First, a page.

The US military postponed turning over Anbar province - a key Sunni stronghold west of the capital Baghdad - to Iraqi forces due to a sandstorm fears only days after a bomb attack killed 20 people in nearby Garma.FRANCE 24's Lucas Menget reports.
BAGHDAD, June 27 (Reuters) - The handover of security
control in Iraq's Anbar province to Iraqi forces has been put on
hold, the U.S. military said on Friday, blaming a sandstorm
forecast to hit the region.
The sandstorm could have prevented officials flying to Anbar
for Saturday's handover ceremony, the U.S. military said.
Anbar, a vast region to the west of Baghdad, was once the
heartland of the Sunni Arab insurgency against U.S. forces and
Shi'ite-led governments in Baghdad.
It is set to be the first Sunni Arab region handed back to
Iraqi control, a sign of the remarkable turnaround in security
in the province since tribes there turned against al Qaeda.
Lieutenant-Colonel Chris Hughes, spokesman for the U.S.
Marines in western Iraq, said the delay was not linked to a bomb
attack in Anbar on Thursday. The attack killed 20 people,
including three U.S. Marines and two interpreters.
"Later this evening, we're expecting a brown-out. It's going
to be difficult to travel," Hughes said.
"We've lost so much out here, we don't want this (handover)
to go un-noticed," he said, referring to the hundreds of U.S.
Marines killed in the province since the 2003 U.S.-led invasion.
Ahmed Abu Risha, the head of Iraq's U.S.-backed Awakening
Council, an alliance of Sunni Arab tribes fighting al Qaeda
militants, said Iraqi security forces took the decision to
postpone the handover because of the weather.
But he added that it would most likely have been delayed
anyway out of respect for the victims of Thursday's bombing in
Garma, 30 km (20 miles) west of Baghdad.
"This also is a reason for delaying: There will be all these
funerals in Anbar ... It is respectful not to hold ceremonies
while the funerals are still on," he said.
The U.S. military said its forces killed an al Qaeda
militant and detained another eight in operations in different
parts of the country on Thursday and Friday.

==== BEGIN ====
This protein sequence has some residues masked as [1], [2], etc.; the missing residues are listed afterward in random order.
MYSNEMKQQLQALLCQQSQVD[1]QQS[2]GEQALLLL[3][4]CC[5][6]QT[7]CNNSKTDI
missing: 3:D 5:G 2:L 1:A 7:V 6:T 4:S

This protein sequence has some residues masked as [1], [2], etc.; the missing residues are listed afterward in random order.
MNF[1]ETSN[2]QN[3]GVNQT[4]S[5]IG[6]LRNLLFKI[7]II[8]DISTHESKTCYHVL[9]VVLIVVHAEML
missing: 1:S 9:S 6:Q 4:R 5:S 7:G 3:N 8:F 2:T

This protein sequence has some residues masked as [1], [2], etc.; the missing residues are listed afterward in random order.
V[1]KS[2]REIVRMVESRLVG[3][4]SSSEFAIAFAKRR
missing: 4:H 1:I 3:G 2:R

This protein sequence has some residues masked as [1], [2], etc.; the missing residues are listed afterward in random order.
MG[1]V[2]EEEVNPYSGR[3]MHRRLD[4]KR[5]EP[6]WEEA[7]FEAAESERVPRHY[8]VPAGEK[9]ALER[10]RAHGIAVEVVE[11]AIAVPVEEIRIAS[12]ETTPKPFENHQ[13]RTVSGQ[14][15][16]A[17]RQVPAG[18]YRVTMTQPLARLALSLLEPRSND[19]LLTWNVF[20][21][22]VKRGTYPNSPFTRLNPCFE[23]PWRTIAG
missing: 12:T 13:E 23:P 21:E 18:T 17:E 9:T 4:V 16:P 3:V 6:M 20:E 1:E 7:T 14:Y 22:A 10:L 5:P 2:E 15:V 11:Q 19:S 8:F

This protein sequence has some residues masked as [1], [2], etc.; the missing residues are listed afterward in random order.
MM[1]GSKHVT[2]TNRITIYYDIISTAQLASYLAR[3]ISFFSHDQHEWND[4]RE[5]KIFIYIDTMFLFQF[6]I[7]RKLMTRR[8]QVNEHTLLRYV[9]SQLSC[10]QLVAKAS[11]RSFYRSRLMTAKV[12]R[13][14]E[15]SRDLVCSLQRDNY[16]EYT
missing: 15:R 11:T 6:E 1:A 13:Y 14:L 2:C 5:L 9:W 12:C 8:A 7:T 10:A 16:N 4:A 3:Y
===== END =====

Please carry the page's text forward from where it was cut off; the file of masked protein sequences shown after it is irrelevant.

One of those arrested was suspected of links to an al Qaeda
cell in Anbar believed to be responsible for Thursday's bombing,
it said in a statement.
AL QAEDA STILL A THREAT
No new date has been set for the handover ofthe province,
but Hughes said he expected it would go ahead next week.
Security responsibilities are already being gradually
transferred to Iraqi forces anyway, he said. "It's not going to
change anything on the ground. It's very symbolic."
Anbar will be the 10th of Iraq's 18 provinces returned to
Iraqi security control since 2003, but the first Sunni Arab
In late 2006, Sunni Arab tribal leaders sick of al Qaeda's
indiscriminate killing of civilians and puritanical version of
Islam joined with the U.S. military to largely expel the group.
Violence fell sharply and that model for cooperation was
then exported to Baghdad and other parts of Iraq.
Since then, al Qaeda has been increasingly squeezed into
Iraq's northern provinces, especially the city of Mosul,
considered the group's last major urban stronghold.
A car bomb in Mosul killed 18 people on Thursday.
Though very much weakened by a loss of popular support and
military operations against it, the Islamist group is still a
major threat and has the means to carry out lethal, large-scale
bombings, U.S. and Iraqi officials say.
After Thursday's bombs, Vice President Tareq al-Hashemi
called for an immediate review of Iraq's security procedures,
suggesting they were still insufficient to deal with threats.
"The Iraqi security situation is still fragile and it's
necessary to take security precautions to reduce casualties," he
said in a statement on Friday.
U.S.-led forces have so far transferred security control of
three Kurdish provinces in the north and six Shi'ite provinces
in the south, all areas which largely escaped the Sunni Arab
insurgency or bitter sectarian fighting in 2006 and 2007.
In other violence, gunmen shot dead a leading Iraqi judge in
an ambush as he drove home in eastern Baghdad late on Thursday,
Kamel al-Shewaili, head of one of Baghdad's two appeals
courts, was the latest in a series of judges, academics and
other professionals to be targeted by militants.
Date created : 2008-06-28